Julie – just 1 letter short of her character, is the first to introduce herself. Quiet and amiable, yet not hesitant when answering, she personifies her character, Juliet.  Following her is Hansel, who is both charming, earnest, and bold in his replies, taking after Romeo in that respect.

Both of them are no stranger to plays, having several dozen under their belt, such as The Clay Marble, To Kill A Mockingbird and The Tempest, to speak of a few. But when Romeo and Juliet is mentioned, their eyes light up in anticipation of their next performance.

What do you like about Romeo and Juliet compared with previous ones you’ve acted in?

H: “What is really fun and really challenging for me was that I’m usually a very heady actor – I like to live inside my head. And this production really demanded that I live in my heart and speak from my soul. It’s a very liberating but very scary experience, because you don’t know what kind of demons you’re hiding in there. (Laughs) So it feels like an emotional cleansing of sorts, and so it was both pleasurable in a way and also very painful to give in to the text and your heart.”

J: “Well, to be given the opportunity to play Juliet, who has this whole journey from [being] loved and life and death and suicide – that’s what makes it special. The opportunity to live that every rehearsal, every night on stage is unique in itself.”


How do you feel about the contemporary angle this play is going for?

J: “I think any play you do, it doesn’t matter when or where it’s set, but it should be relevant to whoever’s watching it so they should be able to identify, that’s what I mean by relevant.”

H: “I mean, it’s a struggle. It’s a struggle with the fact that yes, it has Elizabethan meanings, and it’s a struggle to produce something that resonates in contemporary society and what is important for us today.”

J: “And we are using Shakespeare’s text, so there’s only so [much of a] contemporary [angle] we can get, within that.”


Was it difficult to memorize the original Shakespearean text, since nobody speaks like that?

J: “I find Shakespeare much easier to learn than contemporary text because of the structure, the rhythm, and the verse. It took a while, but it wasn’t crazy difficult.”

H: “And just to add on to that – the underlying rhythm, the Shakespeare parameter is very useful in 2 ways. One, it helps your memorize it. Two, If you follow the iambic, you realise that Shakespeare then carves the meaning out through the iambic for you. So he actually gives you the meaning of the line through the rhythm played. So the rest is just investing in that rhythm and sort of making the iambic seem invisible.”

J: “The first week of rehearsal my head kept going: But-soft, what-light, through-yonder, window-breaks – that rhythm was all I was thinking of when I was walking down the street. But it got easier after that.”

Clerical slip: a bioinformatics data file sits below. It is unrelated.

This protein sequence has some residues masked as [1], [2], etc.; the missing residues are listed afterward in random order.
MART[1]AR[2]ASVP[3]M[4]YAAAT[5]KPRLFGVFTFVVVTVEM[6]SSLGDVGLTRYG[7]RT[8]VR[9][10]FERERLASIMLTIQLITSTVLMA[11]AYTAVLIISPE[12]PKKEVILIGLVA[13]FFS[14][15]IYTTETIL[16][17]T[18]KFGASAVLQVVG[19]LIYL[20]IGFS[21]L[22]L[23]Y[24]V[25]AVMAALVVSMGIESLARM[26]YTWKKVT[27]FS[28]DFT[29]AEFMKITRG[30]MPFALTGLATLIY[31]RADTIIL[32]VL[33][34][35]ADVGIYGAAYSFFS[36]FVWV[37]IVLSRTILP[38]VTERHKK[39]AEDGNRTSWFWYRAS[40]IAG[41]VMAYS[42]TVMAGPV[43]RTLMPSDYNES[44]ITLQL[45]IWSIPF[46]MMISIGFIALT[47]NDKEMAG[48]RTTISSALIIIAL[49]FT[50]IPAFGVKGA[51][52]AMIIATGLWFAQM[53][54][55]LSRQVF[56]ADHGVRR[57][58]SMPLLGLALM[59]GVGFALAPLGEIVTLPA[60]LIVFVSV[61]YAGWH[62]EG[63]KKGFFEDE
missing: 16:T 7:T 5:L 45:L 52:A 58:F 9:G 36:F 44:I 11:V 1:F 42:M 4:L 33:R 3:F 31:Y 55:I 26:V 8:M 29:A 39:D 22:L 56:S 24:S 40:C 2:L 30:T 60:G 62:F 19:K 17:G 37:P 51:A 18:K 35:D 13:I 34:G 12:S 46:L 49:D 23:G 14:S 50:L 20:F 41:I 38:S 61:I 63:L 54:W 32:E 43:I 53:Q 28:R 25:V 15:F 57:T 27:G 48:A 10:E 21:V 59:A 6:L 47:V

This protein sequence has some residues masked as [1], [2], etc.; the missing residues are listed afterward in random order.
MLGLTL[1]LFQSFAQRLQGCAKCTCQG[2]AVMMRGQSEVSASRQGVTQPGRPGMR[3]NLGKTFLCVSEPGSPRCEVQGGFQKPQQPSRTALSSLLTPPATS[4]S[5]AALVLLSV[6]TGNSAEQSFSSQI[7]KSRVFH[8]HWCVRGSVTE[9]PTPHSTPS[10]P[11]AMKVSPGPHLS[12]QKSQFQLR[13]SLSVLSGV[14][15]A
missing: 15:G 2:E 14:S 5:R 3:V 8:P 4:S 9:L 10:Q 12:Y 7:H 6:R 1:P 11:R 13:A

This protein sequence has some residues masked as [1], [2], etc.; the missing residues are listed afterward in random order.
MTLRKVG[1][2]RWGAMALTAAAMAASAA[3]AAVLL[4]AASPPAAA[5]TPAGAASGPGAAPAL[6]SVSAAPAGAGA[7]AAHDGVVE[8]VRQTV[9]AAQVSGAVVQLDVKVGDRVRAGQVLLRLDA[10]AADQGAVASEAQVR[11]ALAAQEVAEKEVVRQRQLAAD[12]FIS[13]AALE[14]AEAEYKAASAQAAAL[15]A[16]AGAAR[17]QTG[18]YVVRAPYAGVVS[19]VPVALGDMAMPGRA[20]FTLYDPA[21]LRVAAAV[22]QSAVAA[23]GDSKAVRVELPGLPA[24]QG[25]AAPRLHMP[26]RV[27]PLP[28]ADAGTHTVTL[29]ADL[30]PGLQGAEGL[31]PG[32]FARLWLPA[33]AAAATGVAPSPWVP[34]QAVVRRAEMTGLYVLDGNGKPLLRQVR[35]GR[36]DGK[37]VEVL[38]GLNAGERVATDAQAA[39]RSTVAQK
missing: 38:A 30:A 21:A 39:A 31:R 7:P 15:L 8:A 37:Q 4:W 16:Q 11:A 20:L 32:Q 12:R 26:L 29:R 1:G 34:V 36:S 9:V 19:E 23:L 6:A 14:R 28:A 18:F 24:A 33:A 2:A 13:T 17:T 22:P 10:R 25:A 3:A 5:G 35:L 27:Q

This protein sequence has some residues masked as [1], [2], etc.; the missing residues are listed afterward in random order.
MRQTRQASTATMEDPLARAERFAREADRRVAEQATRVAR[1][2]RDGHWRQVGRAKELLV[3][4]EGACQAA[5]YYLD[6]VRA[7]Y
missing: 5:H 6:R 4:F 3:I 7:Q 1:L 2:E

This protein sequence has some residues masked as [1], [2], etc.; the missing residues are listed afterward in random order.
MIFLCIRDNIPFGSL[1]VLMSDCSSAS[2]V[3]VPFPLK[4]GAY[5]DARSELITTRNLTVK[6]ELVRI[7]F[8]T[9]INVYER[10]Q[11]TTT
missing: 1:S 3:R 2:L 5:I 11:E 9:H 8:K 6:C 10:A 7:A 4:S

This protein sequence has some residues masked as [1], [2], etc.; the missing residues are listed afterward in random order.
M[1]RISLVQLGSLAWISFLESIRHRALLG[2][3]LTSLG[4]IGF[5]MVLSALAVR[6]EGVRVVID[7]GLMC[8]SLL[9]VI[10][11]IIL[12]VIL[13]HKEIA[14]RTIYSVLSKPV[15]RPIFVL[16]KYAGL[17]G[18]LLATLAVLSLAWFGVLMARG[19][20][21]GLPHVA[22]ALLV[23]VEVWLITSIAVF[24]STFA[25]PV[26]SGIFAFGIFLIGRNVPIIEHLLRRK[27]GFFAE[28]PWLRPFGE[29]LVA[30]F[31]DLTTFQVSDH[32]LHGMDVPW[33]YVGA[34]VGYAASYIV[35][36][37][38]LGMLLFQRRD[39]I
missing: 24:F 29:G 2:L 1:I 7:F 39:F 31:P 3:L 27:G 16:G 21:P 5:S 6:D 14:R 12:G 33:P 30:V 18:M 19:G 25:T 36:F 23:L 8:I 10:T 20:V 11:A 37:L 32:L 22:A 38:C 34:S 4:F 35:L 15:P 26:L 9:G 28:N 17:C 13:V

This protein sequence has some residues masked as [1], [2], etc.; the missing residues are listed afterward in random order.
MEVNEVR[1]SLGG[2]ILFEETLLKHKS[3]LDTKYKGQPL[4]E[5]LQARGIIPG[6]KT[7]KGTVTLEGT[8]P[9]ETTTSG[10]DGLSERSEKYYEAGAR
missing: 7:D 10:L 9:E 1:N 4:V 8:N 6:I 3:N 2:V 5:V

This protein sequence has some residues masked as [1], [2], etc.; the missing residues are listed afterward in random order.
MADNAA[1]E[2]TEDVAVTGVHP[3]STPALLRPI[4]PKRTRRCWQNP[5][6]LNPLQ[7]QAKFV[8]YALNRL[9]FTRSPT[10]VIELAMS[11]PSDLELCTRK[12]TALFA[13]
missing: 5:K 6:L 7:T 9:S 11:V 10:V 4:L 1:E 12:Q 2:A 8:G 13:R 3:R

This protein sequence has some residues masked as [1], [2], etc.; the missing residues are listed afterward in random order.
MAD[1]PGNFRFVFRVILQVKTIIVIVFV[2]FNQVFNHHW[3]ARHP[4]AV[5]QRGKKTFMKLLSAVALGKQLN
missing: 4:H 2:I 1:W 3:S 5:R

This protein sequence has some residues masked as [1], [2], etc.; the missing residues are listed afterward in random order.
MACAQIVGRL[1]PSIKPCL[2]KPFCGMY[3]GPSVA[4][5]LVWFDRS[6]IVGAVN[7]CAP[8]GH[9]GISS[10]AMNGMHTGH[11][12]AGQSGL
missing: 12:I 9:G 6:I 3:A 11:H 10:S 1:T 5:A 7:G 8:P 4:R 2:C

What do you think of your character’s take on love – their headstrong approach to forbidden love?

H: “I maintain that love is noble, is ineffable and is a grandiose mystery. And I think (at least for Romeo and many other characters) they talk about love and they kind of skid romantically and esoterically around the subject and I don’t think we can ever get into the heart of it. I think it’s precisely this mystery and noble substance that makes us do and feel such things and makes us live such lives that makes it so powerful and mysterious and so unknowable and I think there is something very noble to the unknowability – to try and attempt to speak it, to live it and yet, it’s just this mystery that everyone is in.”

J: “I think Juliet really falls in love –  she falls down into the rabbit hole. They both do, and she knows her heart wants to go somewhere and she does listen to her mind very, very little. She keeps pushing and pulling, but she doesn’t want to pull away. She lays it out. She says, “If you want to get married, let’s get married tomorrow.” I think the joy and the free spiritedness and also not letting the negative – the fact that we’re enemies, get in the way makes her quite a fresh, unjaded person. But in the end, I think she follows that route to the end – totally loyal, totally tunnel-visioned.”

H: “I think it’s also very important to remember that Romeo and Juliet are teenagers, and very young teenagers, discovering the world in love and life for the first time. When you’re a teenager, you’re usually cloistered – you go to weddings, you go to funerals, and death is never around the corner. Life abounds and that’s the kind of unbridled attitude they take towards living – life at its fullest. Even if you think the world is conspiring against you, the only thing you can do is to beat upon its glass ceiling, to break free. And I think they love and they feel and they hate in exactly the same way.”


Do you have any favourite quotes or lines from the play?

J: “My favourite line is: ‘…and, when he shall die, Take him and cut him out in little stars / And he will make the face of heaven so fine. That all the world will be in love with night / And pay no worship to the garish sun.’”

H: “It’s very simple. ‘Shed blood of Montague.’”
Photo credits to Albert Lim KS ©

W!ld Rice’s Romeo and Juliet is showing at the Singapore Drama Centre Theatre from 12-28th April, 2012